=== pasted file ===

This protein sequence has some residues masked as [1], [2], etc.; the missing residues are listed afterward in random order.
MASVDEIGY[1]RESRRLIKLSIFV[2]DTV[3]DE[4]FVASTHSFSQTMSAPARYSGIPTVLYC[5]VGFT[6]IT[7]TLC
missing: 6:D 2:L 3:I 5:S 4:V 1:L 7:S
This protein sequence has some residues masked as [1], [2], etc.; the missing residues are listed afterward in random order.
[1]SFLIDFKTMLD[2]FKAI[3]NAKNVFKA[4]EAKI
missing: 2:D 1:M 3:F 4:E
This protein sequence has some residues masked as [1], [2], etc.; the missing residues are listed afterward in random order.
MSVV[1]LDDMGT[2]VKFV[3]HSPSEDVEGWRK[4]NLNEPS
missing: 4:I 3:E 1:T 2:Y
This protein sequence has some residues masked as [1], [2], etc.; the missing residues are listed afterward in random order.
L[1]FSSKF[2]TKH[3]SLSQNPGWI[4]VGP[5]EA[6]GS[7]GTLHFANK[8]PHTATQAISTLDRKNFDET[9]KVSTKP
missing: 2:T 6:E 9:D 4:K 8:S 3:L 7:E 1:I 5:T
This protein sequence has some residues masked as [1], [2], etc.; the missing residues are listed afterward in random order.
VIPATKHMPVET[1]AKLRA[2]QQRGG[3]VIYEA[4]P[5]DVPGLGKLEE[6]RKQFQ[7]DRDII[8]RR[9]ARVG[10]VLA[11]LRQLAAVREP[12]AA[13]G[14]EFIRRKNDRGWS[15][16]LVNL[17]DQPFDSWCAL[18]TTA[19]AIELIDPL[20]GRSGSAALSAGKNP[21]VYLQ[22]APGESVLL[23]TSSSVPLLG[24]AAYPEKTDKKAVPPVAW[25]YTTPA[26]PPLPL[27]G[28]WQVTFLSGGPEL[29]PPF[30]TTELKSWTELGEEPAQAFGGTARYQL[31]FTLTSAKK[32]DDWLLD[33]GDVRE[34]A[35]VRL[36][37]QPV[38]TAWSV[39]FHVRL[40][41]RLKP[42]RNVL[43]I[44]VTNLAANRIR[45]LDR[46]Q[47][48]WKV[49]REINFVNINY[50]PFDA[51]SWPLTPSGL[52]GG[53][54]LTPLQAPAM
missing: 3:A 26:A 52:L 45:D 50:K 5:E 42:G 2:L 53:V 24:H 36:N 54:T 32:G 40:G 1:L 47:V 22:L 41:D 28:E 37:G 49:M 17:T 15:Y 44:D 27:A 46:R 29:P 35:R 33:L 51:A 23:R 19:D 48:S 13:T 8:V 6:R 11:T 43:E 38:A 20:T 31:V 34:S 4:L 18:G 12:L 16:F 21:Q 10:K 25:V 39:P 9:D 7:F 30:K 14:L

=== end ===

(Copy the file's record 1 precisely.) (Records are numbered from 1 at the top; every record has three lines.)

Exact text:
This protein sequence has some residues masked as [1], [2], etc.; the missing residues are listed afterward in random order.
MASVDEIGY[1]RESRRLIKLSIFV[2]DTV[3]DE[4]FVASTHSFSQTMSAPARYSGIPTVLYC[5]VGFT[6]IT[7]TLC
missing: 6:D 2:L 3:I 5:S 4:V 1:L 7:S